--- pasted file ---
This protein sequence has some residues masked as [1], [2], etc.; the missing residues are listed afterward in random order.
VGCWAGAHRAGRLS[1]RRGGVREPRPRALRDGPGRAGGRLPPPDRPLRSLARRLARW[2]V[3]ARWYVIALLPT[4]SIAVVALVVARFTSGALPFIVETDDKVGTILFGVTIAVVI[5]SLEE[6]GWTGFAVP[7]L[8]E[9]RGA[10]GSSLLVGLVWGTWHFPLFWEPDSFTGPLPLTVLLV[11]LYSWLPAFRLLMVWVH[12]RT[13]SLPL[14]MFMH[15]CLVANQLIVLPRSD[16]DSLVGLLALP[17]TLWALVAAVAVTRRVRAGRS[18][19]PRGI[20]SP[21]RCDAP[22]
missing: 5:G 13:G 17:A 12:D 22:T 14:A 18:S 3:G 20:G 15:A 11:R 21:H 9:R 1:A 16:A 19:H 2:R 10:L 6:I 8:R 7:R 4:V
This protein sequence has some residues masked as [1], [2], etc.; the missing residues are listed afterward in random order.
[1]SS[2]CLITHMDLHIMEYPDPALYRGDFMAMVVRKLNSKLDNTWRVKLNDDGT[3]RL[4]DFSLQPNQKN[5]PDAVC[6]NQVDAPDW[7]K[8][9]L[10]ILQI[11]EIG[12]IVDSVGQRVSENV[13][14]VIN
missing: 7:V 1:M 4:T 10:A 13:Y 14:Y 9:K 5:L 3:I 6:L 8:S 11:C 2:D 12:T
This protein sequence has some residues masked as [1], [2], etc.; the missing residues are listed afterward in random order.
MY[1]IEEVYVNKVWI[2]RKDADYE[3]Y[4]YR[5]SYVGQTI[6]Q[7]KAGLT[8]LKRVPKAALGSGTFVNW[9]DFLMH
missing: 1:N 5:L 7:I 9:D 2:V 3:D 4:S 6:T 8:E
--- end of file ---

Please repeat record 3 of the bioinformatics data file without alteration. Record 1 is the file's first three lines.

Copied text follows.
This protein sequence has some residues masked as [1], [2], etc.; the missing residues are listed afterward in random order.
MY[1]IEEVYVNKVWI[2]RKDADYE[3]Y[4]YR[5]SYVGQTI[6]Q[7]KAGLT[8]LKRVPKAALGSGTFVNW[9]DFLMH
missing: 1:N 5:L 7:I 9:D 2:V 3:D 4:S 6:T 8:E